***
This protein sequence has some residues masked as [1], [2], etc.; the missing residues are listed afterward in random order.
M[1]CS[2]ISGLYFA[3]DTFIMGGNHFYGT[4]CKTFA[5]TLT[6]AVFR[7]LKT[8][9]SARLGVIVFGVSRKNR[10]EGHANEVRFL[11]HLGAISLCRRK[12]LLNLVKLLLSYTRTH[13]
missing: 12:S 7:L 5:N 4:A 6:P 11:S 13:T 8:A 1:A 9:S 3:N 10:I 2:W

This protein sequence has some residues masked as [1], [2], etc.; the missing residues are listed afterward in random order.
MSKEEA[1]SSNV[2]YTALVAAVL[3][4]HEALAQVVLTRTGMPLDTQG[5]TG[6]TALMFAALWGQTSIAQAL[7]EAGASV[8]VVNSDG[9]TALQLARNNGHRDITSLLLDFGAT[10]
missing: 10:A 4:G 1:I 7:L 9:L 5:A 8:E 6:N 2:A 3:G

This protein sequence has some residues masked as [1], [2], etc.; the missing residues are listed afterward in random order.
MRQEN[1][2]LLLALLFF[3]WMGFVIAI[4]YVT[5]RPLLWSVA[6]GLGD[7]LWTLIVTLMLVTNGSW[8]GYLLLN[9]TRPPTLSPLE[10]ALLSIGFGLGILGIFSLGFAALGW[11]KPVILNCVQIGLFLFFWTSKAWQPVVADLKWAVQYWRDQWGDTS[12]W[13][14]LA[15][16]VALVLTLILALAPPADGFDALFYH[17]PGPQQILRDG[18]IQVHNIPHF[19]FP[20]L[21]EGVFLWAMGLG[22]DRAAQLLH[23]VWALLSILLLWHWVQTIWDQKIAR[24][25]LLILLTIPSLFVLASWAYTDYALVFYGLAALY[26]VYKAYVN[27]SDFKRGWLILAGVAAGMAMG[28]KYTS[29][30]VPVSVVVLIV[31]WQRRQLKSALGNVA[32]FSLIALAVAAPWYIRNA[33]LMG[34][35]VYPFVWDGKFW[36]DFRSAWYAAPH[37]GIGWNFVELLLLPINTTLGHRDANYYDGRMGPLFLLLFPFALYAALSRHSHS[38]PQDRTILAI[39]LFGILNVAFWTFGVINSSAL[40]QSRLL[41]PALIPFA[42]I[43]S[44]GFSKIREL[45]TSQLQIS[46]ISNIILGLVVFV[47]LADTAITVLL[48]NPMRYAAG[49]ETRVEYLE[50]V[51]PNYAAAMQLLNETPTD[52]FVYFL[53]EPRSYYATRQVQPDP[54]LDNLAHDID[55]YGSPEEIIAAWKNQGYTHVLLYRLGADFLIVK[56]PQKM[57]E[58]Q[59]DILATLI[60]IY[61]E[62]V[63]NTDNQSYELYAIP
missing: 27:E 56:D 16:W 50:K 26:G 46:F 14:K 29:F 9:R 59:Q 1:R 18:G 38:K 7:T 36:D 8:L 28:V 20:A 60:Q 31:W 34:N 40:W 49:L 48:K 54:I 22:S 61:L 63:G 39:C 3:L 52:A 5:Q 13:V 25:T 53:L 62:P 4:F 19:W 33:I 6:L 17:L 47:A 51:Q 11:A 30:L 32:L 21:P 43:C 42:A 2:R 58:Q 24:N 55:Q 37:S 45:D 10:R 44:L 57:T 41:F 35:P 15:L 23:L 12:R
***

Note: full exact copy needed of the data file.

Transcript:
This protein sequence has some residues masked as [1], [2], etc.; the missing residues are listed afterward in random order.
M[1]CS[2]ISGLYFA[3]DTFIMGGNHFYGT[4]CKTFA[5]TLT[6]AVFR[7]LKT[8][9]SARLGVIVFGVSRKNR[10]EGHANEVRFL[11]HLGAISLCRRK[12]LLNLVKLLLSYTRTH[13]
missing: 12:S 7:L 5:N 4:A 6:P 11:S 13:T 8:A 1:A 9:S 3:N 10:I 2:W

This protein sequence has some residues masked as [1], [2], etc.; the missing residues are listed afterward in random order.
MSKEEA[1]SSNV[2]YTALVAAVL[3][4]HEALAQVVLTRTGMPLDTQG[5]TG[6]TALMFAALWGQTSIAQAL[7]EAGASV[8]VVNSDG[9]TALQLARNNGHRDITSLLLDFGAT[10]
missing: 10:A 4:G 1:I 7:L 9:L 5:A 8:E 6:N 2:A 3:G

This protein sequence has some residues masked as [1], [2], etc.; the missing residues are listed afterward in random order.
MRQEN[1][2]LLLALLFF[3]WMGFVIAI[4]YVT[5]RPLLWSVA[6]GLGD[7]LWTLIVTLMLVTNGSW[8]GYLLLN[9]TRPPTLSPLE[10]ALLSIGFGLGILGIFSLGFAALGW[11]KPVILNCVQIGLFLFFWTSKAWQPVVADLKWAVQYWRDQWGDTS[12]W[13][14]LA[15][16]VALVLTLILALAPPADGFDALFYH[17]PGPQQILRDG[18]IQVHNIPHF[19]FP[20]L[21]EGVFLWAMGLG[22]DRAAQLLH[23]VWALLSILLLWHWVQTIWDQKIAR[24][25]LLILLTIPSLFVLASWAYTDYALVFYGLAALY[26]VYKAYVN[27]SDFKRGWLILAGVAAGMAMG[28]KYTS[29][30]VPVSVVVLIV[31]WQRRQLKSALGNVA[32]FSLIALAVAAPWYIRNA[33]LMG[34][35]VYPFVWDGKFW[36]DFRSAWYAAPH[37]GIGWNFVELLLLPINTTLGHRDANYYDGRMGPLFLLLFPFALYAALSRHSHS[38]PQDRTILAI[39]LFGILNVAFWTFGVINSSAL[40]QSRLL[41]PALIPFA[42]I[43]S[44]GFSKIREL[45]TSQLQIS[46]ISNIILGLVVFV[47]LADTAITVLL[48]NPMRYAAG[49]ETRVEYLE[50]V[51]PNYAAAMQLLNETPTD[52]FVYFL[53]EPRSYYATRQVQPDP[54]LDNLAHDID[55]YGSPEEIIAAWKNQGYTHVLLYRLGADFLIVK[56]PQKM[57]E[58]Q[59]DILATLI[60]IY[61]E[62]V[63]NTDNQSYELYAIP
missing: 27:E 56:D 16:W 50:K 26:G 46:F 14:K 29:F 9:R 59:Q 1:R 18:G 38:K 7:T 36:D 8:L 28:V 20:A 60:Q 31:W 34:N 40:W 49:L 48:K 54:I 22:S 61:L 63:G 39:C 3:L 52:A 5:Q 13:V 25:T 53:L 62:P 4:F 19:W 33:I 6:L 17:L 47:A 51:Q 11:A 30:L 32:L 21:P 43:C 42:A 2:R 58:Q 24:N 55:Q 37:S 45:D 10:R 44:L 57:T 41:F 35:P 15:L 23:L 12:R